While the recall election is over, Wisconsites won't get a break from politics and elections. In the U.S. Senate race to replace retiring Democrat Herb Kohl, there's a four-man battle for the Republican nomination and one candidate, businessman Eric Hovde, is on air with a new TV ad campaign. The spot features Hovde's two daughters telling voters that the big-spending, debt-increasing Senate won't like having their dad around. Watch the ad below:
Democratic National Committee spokesman Brad Woodhouse told Ed Schultz on MSNBC that the results of the Wisconsin recall election may indicate that Barack Obama has a problem with white working class voters.
President Obama is off to California for five fundraising events across two days. The events were, doubtless, scheduled before yesterday's recall election in Wisconsin, the results of which the punditry is analyzing in exceedingly close detail. Their preliminary conclusions that provide the most consolation for the losers are:
Here's an indication of just how impressive and broad-based Scott Walker's 7-point win was last night: If the Democratic strongholds of Dane County and Milwaukee County had 100 percent turnout of registered voters, and every other county remained the same, Walker still would have won the state by more than 100,000 votes.
The National Republican Senatorial Committee released this web ad last night, placing Senate candidate Tammy Baldwin on the losing side of the Wisconsin recall effort:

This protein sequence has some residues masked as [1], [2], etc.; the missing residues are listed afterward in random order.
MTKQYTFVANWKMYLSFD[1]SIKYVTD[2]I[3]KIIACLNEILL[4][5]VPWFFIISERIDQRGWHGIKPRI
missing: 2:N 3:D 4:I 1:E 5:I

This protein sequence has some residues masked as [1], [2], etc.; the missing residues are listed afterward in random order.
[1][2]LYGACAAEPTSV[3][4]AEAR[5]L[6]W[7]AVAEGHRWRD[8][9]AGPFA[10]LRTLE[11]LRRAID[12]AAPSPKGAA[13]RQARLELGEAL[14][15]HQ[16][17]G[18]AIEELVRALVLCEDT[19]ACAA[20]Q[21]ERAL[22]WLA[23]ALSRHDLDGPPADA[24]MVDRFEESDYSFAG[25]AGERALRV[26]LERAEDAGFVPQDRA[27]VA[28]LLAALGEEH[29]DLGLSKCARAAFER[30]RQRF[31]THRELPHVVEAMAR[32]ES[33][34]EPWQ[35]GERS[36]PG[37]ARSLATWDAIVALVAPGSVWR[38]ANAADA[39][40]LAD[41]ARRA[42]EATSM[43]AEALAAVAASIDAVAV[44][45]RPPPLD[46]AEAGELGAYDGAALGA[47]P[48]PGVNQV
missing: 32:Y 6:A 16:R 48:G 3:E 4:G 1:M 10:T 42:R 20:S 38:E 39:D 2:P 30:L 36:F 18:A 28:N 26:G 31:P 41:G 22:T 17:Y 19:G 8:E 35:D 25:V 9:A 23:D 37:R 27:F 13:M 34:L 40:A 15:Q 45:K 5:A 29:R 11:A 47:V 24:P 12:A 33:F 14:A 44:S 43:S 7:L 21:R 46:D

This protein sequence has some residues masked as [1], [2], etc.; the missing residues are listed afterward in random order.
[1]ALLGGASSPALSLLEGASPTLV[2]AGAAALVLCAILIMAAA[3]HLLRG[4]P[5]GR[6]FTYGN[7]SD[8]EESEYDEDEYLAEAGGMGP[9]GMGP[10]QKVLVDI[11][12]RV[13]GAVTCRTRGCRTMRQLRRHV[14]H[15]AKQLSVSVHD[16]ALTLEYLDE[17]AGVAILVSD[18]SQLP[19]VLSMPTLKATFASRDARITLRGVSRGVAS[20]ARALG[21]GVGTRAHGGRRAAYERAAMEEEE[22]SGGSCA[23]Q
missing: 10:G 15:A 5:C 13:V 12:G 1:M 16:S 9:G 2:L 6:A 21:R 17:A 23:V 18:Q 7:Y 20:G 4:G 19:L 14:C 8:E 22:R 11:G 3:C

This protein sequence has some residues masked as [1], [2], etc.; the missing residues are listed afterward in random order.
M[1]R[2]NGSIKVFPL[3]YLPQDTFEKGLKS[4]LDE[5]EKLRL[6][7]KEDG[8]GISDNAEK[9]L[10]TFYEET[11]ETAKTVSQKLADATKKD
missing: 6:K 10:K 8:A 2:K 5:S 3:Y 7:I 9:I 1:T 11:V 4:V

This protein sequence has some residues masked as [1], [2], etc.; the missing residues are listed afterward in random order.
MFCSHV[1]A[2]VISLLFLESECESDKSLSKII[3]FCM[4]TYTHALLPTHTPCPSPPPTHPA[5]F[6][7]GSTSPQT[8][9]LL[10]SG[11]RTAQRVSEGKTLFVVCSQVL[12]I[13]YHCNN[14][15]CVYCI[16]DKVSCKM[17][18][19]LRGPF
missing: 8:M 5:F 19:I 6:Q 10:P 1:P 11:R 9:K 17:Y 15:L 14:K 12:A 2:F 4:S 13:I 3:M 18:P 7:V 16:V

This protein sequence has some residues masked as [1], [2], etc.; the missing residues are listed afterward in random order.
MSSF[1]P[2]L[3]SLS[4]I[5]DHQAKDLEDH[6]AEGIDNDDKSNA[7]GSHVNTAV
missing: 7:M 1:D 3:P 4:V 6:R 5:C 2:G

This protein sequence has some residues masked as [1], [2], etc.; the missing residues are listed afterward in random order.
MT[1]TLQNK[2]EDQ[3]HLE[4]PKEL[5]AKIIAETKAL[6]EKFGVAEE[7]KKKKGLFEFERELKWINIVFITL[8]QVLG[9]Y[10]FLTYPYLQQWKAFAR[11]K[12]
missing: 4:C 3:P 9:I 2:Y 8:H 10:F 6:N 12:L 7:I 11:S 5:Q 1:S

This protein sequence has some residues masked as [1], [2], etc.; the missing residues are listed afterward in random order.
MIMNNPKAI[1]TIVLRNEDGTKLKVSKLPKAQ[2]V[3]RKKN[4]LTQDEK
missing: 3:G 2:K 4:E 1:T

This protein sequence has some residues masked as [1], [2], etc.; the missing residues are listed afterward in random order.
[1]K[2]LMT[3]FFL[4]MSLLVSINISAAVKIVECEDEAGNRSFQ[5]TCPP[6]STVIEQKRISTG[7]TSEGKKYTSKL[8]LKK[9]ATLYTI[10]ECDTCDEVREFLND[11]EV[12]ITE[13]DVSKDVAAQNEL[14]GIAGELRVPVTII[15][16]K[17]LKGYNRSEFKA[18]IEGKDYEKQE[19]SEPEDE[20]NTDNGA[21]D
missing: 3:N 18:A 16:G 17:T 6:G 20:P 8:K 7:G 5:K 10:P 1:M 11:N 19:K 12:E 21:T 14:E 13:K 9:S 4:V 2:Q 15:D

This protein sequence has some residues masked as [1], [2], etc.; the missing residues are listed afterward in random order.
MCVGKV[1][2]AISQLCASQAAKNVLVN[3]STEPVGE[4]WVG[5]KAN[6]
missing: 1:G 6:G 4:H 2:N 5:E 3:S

As the spot shows, Baldwin was an early and big supporter of the recall election. And, of course, last night's results show Baldwin's belief on this issue is not in line with the majority of Wisconsinites, who reelected Republican Scott Walker by 7 percentage point margin.
Today is the Wisconsin recall election. If Republican governor Scott Walker prevails, so will conservatives, since his reforms of collective bargaining will survive, and he shall have curbed some of the worst excesses of the American labor movement.
Steve Hayes reported Saturday on President Obama's refusal to get his hands dirty—or even to get Air Force One's wheels dirty—by landing on the soil of the great state of Wisconsin prior to Tuesday's recall election between Scott Walker and Tom Barrett.
The Illinois-based pollster We Ask America reports that Wisconsin governor Scott Walker has a 54-42 lead among likely voters in the recall election, despite a strong debate performance by Milwaukee mayor Tom Barrett. This figure is identical to its poll taken in late May. Nevertheless, the pollster cautions: